Algonquin 2021

Tagged: camping

For the labor day weekend six of us went to Algonquin Park. It was our first time back country canoe camping for my partner and I. A narrative adventure ensues:

Day 1 - Kawawaymog parking lot

Our original plans were thrown aside as one of our team didn't make it to us until the dinner hour. We would have been paddling in the dark, some 10 km to find a spot on the east side of North Tea Lake. Our wonderful outfitter was gracious enough to let us camp in the adjacent parking lot. A cold, miserable sleep.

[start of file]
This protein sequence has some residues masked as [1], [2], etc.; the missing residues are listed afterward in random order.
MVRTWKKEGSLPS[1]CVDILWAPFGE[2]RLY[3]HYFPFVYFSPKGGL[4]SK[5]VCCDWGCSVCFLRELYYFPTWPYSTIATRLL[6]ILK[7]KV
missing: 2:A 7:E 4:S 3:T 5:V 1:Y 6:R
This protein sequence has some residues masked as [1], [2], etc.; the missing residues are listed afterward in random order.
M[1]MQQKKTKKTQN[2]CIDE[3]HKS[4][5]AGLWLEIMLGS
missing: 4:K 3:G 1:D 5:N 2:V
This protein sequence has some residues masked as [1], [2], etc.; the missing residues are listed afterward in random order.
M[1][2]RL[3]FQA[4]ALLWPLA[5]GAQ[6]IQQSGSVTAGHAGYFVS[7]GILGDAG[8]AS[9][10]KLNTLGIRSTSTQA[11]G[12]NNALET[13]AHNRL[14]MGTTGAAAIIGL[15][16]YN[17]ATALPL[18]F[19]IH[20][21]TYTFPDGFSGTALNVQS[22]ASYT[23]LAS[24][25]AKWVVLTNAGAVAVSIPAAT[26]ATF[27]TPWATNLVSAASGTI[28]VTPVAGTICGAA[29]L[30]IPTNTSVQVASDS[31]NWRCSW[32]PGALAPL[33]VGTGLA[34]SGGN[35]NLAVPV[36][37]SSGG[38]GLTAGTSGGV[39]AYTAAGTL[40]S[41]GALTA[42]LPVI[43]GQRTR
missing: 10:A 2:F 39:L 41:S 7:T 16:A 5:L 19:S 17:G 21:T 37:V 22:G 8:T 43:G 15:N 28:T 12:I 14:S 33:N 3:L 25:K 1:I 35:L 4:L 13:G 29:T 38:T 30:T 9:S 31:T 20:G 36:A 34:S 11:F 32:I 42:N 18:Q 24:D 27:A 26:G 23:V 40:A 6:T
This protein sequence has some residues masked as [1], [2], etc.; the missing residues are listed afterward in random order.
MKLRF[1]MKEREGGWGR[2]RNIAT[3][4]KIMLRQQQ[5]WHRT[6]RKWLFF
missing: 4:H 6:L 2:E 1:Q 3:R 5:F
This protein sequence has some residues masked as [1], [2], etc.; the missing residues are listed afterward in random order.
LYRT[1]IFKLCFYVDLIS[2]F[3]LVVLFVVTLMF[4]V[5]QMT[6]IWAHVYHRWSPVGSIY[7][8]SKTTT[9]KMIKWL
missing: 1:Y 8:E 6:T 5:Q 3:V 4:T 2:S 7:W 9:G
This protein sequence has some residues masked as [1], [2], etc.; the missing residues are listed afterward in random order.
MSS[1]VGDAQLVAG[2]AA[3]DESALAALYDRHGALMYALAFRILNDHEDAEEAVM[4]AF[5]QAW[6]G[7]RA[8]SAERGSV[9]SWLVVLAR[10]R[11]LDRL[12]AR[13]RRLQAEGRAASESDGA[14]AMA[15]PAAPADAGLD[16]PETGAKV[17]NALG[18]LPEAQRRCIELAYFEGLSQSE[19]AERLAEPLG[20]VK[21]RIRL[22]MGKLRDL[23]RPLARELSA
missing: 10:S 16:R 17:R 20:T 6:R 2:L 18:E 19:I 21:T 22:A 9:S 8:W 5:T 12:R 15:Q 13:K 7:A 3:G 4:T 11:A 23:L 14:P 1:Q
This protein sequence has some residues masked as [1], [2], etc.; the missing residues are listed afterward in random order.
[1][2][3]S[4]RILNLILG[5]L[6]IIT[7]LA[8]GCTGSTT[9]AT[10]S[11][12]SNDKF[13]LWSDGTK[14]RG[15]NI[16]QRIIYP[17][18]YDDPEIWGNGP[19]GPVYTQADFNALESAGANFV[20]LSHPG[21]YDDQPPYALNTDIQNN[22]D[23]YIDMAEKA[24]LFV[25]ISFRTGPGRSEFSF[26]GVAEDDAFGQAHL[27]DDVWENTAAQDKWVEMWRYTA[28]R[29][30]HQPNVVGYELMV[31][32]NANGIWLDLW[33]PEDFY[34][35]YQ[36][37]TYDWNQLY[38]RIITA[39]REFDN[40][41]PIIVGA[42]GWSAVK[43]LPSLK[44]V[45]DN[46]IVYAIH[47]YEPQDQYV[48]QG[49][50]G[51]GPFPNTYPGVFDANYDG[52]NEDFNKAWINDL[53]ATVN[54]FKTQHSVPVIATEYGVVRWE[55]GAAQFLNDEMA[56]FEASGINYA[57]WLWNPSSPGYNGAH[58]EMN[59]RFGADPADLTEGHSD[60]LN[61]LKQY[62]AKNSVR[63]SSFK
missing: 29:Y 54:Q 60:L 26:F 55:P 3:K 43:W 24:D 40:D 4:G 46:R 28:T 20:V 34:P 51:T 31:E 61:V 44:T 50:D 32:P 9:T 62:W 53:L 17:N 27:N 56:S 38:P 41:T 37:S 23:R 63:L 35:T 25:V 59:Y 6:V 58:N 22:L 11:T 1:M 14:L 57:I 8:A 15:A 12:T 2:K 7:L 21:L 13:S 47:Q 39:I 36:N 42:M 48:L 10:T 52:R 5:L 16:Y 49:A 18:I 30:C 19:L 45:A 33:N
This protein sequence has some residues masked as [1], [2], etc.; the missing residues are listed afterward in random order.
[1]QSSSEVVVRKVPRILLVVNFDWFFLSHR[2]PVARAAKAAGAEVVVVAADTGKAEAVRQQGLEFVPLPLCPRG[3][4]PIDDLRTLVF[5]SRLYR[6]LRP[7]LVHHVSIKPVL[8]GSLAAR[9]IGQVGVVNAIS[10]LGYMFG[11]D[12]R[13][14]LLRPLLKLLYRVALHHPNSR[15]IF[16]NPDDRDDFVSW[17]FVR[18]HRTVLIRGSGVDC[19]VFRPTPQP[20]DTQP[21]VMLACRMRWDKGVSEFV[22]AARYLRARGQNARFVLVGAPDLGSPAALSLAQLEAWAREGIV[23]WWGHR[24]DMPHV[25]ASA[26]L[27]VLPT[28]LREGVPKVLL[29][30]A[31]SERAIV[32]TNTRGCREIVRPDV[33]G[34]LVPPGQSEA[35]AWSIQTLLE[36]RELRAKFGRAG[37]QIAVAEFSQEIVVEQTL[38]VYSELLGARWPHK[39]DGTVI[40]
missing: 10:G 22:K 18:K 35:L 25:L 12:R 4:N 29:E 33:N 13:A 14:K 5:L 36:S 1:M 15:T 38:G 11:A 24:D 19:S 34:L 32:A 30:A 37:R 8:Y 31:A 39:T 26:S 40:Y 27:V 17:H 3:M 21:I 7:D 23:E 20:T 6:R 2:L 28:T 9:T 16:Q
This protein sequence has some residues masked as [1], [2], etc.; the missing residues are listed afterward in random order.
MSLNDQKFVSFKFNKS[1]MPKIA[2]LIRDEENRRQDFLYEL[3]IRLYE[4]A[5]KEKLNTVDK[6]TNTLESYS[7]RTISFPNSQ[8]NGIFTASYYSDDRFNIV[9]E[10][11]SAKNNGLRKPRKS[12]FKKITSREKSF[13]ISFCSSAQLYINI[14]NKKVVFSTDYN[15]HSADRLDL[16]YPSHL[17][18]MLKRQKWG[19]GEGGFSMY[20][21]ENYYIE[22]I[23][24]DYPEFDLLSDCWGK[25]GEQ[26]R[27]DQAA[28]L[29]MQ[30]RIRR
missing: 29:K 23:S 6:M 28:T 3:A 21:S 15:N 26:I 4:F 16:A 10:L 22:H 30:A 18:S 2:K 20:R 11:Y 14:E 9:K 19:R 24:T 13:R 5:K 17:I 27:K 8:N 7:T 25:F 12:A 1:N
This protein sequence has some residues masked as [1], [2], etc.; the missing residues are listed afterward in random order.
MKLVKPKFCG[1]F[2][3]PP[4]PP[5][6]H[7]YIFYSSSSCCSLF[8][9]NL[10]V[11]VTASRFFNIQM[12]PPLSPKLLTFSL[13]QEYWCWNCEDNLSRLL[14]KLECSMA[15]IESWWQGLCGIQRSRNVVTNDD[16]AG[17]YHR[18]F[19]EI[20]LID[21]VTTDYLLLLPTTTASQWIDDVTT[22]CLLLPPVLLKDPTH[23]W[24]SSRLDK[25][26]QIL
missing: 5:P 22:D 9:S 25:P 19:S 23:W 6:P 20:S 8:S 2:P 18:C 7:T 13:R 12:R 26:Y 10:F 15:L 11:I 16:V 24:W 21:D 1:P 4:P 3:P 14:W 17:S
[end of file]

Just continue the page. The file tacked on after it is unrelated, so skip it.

Day 2 - The long haul

We get up at 5:30am. We make breakfast in the parking lot while it's still dark (and cold). Everyone is up and running (as much as physically possible) by 8.

Kieran has gotten up early to make sure that we don't paddle straight across the lake. Why? Because it is a wall of fog, and the lake and the sky look one in the same. He tells us to stick to the coast. Then Kieran, our hero, rents us better sleeping bags and rain gear for those who were unprepared (yours truly).

We paddle through the fog, which is so thick that we have to stay very close together. Eventually we cross the lake and exit the fog as the sun comes out. As we reach the other side and look back, the fog is like a physical wall and we are amazed at how concrete it seems. We watch as other paddlers emerge from it.